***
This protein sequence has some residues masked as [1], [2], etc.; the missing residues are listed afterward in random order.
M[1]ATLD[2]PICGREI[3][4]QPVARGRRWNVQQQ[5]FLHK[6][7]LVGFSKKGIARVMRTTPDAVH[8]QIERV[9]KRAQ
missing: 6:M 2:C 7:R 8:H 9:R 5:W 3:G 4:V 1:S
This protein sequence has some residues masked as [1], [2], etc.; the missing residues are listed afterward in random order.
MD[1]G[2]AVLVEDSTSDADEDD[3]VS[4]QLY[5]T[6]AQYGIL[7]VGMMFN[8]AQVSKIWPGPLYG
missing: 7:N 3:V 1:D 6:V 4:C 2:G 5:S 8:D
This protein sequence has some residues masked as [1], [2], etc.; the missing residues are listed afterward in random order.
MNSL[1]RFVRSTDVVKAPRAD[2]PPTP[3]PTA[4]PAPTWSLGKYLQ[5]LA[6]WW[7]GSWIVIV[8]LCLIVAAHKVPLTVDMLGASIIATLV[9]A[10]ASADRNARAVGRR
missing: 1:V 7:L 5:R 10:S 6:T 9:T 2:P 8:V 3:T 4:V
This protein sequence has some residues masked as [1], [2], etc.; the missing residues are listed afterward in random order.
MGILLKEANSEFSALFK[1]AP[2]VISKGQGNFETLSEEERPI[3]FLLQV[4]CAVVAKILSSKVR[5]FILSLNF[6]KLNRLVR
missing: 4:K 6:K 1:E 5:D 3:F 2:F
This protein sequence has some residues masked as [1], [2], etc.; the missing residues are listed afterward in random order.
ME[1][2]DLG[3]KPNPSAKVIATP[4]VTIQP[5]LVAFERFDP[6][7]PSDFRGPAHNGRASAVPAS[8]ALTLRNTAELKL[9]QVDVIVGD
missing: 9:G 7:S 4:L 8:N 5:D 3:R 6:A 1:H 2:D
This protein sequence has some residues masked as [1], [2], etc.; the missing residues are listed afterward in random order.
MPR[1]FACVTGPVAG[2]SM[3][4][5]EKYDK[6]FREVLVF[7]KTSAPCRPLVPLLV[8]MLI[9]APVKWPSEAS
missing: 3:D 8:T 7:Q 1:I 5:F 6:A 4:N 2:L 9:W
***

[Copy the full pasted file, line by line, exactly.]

This protein sequence has some residues masked as [1], [2], etc.; the missing residues are listed afterward in random order.
M[1]ATLD[2]PICGREI[3][4]QPVARGRRWNVQQQ[5]FLHK[6][7]LVGFSKKGIARVMRTTPDAVH[8]QIERV[9]KRAQ
missing: 6:M 2:C 7:R 8:H 9:R 5:W 3:G 4:V 1:S
This protein sequence has some residues masked as [1], [2], etc.; the missing residues are listed afterward in random order.
MD[1]G[2]AVLVEDSTSDADEDD[3]VS[4]QLY[5]T[6]AQYGIL[7]VGMMFN[8]AQVSKIWPGPLYG
missing: 7:N 3:V 1:D 6:V 4:C 2:G 5:S 8:D
This protein sequence has some residues masked as [1], [2], etc.; the missing residues are listed afterward in random order.
MNSL[1]RFVRSTDVVKAPRAD[2]PPTP[3]PTA[4]PAPTWSLGKYLQ[5]LA[6]WW[7]GSWIVIV[8]LCLIVAAHKVPLTVDMLGASIIATLV[9]A[10]ASADRNARAVGRR
missing: 1:V 7:L 5:R 10:S 6:T 9:T 2:P 8:V 3:T 4:V
This protein sequence has some residues masked as [1], [2], etc.; the missing residues are listed afterward in random order.
MGILLKEANSEFSALFK[1]AP[2]VISKGQGNFETLSEEERPI[3]FLLQV[4]CAVVAKILSSKVR[5]FILSLNF[6]KLNRLVR
missing: 4:K 6:K 1:E 5:D 3:F 2:F
This protein sequence has some residues masked as [1], [2], etc.; the missing residues are listed afterward in random order.
ME[1][2]DLG[3]KPNPSAKVIATP[4]VTIQP[5]LVAFERFDP[6][7]PSDFRGPAHNGRASAVPAS[8]ALTLRNTAELKL[9]QVDVIVGD
missing: 9:G 7:S 4:L 8:N 5:D 3:R 6:A 1:H 2:D
This protein sequence has some residues masked as [1], [2], etc.; the missing residues are listed afterward in random order.
MPR[1]FACVTGPVAG[2]SM[3][4][5]EKYDK[6]FREVLVF[7]KTSAPCRPLVPLLV[8]MLI[9]APVKWPSEAS
missing: 3:D 8:T 7:Q 1:I 5:F 6:A 4:N 2:L 9:W